GHG Emissions, Industrial - July 29, 2020
ExxonMobil and partners discover new, efficient carbon capture material
ExxonMobil announced July 24 that through a collaboration with the University of California, Berkeley and Lawrence Berkeley National Laboratory, they have discovered a new material that could capture more than 90% of carbon emitted from industrial sources.
The material, known as tetraamine-functionalized metal-organic frameworks, is indicated to be able to capture carbon dioxide emissions up to six times more effectively than conventional amine-based carbon capture technology. This technology could be used to capture emissions from industrial sources like gas-fired power plants using low-temperature steam and thus less energy in the carbon capture process.
“This innovative hybrid porous material has so far proven to be more effective, requires less heating and cooling, and captures more CO2 than current materials,” Vijay Swarup, vice president of research and development at ExxonMobil Research and Engineering Company, said in a statement. “Through collaborations with strong academic institutions and national labs like UC Berkeley and the Lawrence Berkeley National Laboratory, we are developing a portfolio of lower-emissions energy solutions. This provides yet another example of one of the many new materials ExxonMobil is researching to reduce CO2 in the production of energy.”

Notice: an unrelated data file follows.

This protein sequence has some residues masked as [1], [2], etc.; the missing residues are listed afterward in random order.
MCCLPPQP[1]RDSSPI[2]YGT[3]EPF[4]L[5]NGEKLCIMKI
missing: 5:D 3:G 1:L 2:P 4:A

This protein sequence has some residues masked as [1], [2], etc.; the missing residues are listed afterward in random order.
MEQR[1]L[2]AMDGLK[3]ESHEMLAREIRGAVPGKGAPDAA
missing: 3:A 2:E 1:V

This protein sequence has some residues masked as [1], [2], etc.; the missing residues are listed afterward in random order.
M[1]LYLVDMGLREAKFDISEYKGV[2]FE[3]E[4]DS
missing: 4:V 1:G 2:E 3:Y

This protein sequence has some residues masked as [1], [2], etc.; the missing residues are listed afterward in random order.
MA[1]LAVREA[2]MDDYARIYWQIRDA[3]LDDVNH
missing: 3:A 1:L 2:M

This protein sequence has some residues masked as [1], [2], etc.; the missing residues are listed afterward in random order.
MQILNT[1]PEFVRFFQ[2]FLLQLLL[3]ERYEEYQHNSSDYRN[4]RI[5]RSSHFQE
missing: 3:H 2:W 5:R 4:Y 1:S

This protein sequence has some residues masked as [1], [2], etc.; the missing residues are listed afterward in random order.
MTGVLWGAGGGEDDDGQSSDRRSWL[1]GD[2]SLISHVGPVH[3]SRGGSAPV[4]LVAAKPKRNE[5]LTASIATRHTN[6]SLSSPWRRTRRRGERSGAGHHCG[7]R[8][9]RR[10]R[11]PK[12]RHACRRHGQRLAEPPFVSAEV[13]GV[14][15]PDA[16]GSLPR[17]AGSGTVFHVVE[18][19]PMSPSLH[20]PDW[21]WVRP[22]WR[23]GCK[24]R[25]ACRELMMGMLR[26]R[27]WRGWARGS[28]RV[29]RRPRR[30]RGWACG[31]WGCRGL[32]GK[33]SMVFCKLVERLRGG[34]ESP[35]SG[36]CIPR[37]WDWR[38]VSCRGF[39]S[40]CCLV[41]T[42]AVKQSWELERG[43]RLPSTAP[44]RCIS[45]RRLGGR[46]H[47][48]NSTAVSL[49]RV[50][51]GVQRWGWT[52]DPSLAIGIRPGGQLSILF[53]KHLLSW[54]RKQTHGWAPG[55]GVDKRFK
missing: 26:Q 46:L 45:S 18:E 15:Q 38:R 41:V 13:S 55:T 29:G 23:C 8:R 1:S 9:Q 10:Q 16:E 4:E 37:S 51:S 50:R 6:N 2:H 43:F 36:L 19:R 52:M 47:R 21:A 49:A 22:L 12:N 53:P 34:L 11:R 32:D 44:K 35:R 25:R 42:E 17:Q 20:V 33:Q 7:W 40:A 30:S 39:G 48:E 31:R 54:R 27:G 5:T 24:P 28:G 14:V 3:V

This project has been eight years in the making and will now need to go through additional research and development in order to progress to a larger scale pilot and eventually to industrial scale.
“This exciting advance for carbon capture technology is an outstanding example of how scientists with diverse expertise from universities, national labs, and industry can come together to solve fundamental research challenges,” Jeffrey Long, professor of chemistry and chemical and biomolecular engineering at University of California, Berkeley and faculty senior scientist at Lawrence Berkeley National Laboratory, said in a statement. “We are grateful to have had such long-term research support from ExxonMobil, without which this discovery would not have been possible. I hope this success will serve to encourage further partnerships between industry and academic research labs.”
Today's Leaders. Tomorrow's Heroes.
The George Washington University